The Apache Relay Invade NAMM 2011

For our second day at Summer NAMM 2011, American Songwriter brought along the guys from Apache Relay to have some fun and test out some new gear. We hit all of the big names, playing some high-end Martin acoustics, messing around with some of Electro Harmonix’s latest toys, playing stainless steel instruments and checking out Taylor’s newest solid body electrics. Overall, it was a great day to be in Nashville.

Apache Relay prepare to make their mark on Summer NAMM 2011 at the Nashville Convention Center.

Our first stop was at Martin, where Mike Harris, the guitarist for Apache Relay, tested out the new CEO-6 Sunburst acoustic-electric guitar, which was designed by Martin’s CEO Chris Martin. The guitar combines the traditional “Sloped Shoulder” Dreadnought styling of Martins from the 1930s with modern accompaniments such as a Fishman F1 Aura pickup system and a Performing Artist Profile neck. The guitar retails for $3,299.00 and is available now.

Mike Harris checks out Martin’s new D-18 Authentic Sunburst.

Brand new from Martin for Summer NAMM 2011 were two new Madagascar Rosewood renditions of two of their most popular guitars, the D-35 and the HD-28. Madagascar Rosewood, which many believe is comparable to the highly esteemed yet ridiculously expensive Brazilian Rosewood, “produces bright, distinct highs, strong midrange and deep, rich lows.” These models, the D-35MP and HD-28MP, also feature Martin’s Performing Artist Profile neck, which has a nice taper to allow for comfortable playing on both ends of the fingerboard. These guitars retail for $3,199.00 and should be available in the late summer or early fall.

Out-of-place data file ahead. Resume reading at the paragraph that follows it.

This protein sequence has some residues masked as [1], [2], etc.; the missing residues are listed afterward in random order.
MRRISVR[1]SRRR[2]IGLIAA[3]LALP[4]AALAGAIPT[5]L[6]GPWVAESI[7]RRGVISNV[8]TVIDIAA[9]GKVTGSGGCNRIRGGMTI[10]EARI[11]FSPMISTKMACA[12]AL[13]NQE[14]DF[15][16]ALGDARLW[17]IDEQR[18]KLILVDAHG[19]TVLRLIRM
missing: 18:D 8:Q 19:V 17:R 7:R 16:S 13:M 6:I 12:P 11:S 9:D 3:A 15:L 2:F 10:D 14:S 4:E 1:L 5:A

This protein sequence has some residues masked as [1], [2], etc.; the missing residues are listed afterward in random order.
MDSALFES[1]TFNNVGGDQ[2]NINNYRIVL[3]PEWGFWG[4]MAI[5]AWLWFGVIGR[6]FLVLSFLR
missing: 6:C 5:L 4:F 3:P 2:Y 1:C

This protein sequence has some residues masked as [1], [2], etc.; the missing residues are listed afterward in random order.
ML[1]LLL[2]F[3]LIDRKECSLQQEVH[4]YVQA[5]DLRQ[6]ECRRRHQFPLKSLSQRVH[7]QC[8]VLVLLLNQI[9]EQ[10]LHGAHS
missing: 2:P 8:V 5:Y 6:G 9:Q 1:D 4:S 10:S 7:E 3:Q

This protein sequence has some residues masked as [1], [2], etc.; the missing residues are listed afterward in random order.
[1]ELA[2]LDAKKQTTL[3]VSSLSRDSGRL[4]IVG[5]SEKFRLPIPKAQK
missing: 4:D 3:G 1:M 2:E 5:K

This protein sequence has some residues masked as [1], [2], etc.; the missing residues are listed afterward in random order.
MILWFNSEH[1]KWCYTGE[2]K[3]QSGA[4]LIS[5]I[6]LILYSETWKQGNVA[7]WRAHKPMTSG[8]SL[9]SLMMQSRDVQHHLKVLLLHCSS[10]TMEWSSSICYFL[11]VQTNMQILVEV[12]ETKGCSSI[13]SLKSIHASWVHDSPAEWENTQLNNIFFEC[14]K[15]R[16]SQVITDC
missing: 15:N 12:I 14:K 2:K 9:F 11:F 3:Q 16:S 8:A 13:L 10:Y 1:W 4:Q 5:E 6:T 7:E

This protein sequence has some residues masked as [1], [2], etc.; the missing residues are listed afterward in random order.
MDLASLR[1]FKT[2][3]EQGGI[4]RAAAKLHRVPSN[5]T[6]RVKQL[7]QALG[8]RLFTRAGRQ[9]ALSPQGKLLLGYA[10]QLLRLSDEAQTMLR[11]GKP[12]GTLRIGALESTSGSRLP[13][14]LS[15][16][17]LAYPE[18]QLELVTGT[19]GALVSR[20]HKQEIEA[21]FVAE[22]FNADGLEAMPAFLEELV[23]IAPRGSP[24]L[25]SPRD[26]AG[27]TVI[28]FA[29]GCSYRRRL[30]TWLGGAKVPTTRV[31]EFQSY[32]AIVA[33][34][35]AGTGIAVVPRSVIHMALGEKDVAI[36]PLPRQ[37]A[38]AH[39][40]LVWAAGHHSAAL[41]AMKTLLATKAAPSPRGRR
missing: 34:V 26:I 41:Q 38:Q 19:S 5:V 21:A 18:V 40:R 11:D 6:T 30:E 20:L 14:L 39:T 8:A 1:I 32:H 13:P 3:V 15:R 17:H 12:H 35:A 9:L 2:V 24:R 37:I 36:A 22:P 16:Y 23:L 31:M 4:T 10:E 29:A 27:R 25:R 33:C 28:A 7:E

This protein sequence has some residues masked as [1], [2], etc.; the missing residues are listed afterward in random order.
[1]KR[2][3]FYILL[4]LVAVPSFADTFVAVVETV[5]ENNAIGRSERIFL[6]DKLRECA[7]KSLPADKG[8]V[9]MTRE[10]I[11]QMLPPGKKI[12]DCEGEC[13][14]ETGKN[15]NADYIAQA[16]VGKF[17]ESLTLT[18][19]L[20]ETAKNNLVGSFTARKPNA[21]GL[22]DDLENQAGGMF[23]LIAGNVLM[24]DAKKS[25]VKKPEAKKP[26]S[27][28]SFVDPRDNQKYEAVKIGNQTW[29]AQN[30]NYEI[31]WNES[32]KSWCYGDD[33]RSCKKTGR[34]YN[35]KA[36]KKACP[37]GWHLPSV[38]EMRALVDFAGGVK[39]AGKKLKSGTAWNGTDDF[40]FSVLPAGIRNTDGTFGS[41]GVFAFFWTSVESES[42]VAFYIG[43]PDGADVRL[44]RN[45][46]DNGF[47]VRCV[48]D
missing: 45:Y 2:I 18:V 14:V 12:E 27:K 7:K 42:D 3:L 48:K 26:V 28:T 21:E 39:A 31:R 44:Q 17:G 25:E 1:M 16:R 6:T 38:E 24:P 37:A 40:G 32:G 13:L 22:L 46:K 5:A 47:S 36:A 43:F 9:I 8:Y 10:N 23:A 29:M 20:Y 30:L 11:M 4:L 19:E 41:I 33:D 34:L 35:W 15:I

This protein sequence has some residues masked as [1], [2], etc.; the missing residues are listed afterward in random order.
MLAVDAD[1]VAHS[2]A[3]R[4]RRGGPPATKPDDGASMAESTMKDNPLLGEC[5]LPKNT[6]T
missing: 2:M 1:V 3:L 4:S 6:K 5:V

Two of Martin’s new offerings at Summer NAMM 2011, the HD28-MP (top) and the D-35MP (bottom), both of which feature Madagascar Rosewood back and sides.

Our next stop was the Electro-Harmonix booth where Apache Relay drooled over their new Ravish Sitar pedal. As the name implies, this pedal can make your guitar emulate a sitar, but there’s also several other features, such as a freeze function, 12-string guitar emulation and lush harmonizing. One of the coolest features of the pedal is the freeze function, which can emulate the drone of a shruti box. For instance, can play a low A, hit the freeze switch to get a drone going, and then play sitar lines in your favorite raga in a higher register. So if you’re planning on covering “Norwegian Wood (This Bird Has Flown)” or “Paint It Black” on your upcoming tour, leave your sitar at home and add the Ravish Sitar to your pedal board.

Electro-Harmonix’s new Ravish Sitar pedal really impressed the guys from Apache Relay with its freeze functionality and convincing sitar emulation.

Another new release in the pedal department is Source Audio’s Soundblox Pro Bass Envelope Filter. Even though they’re a smaller, boutique effects manufacturer, Source Audio holds a spot on several celebrity pedal boards, including Victor Wooten and Phish’s Mike Gordon, but more importantly yours truly. This new pedal combines several different filters, phasers and a 7-band equalizer to give you everything from funky wahs to dubstep whomp. You can also store 6 presets and plug in an expression pedal to use the pedal as a traditional wah-wah. The pedal’s mix knob allows you to retain your low end so you keep your place in the mix when the pedal is engaged, while the Hot Hand motion-sensing ring allows you to manipulate the signal with your hand and their wireless controller. Check out this video demo of the pedal to check out what this pedal can do.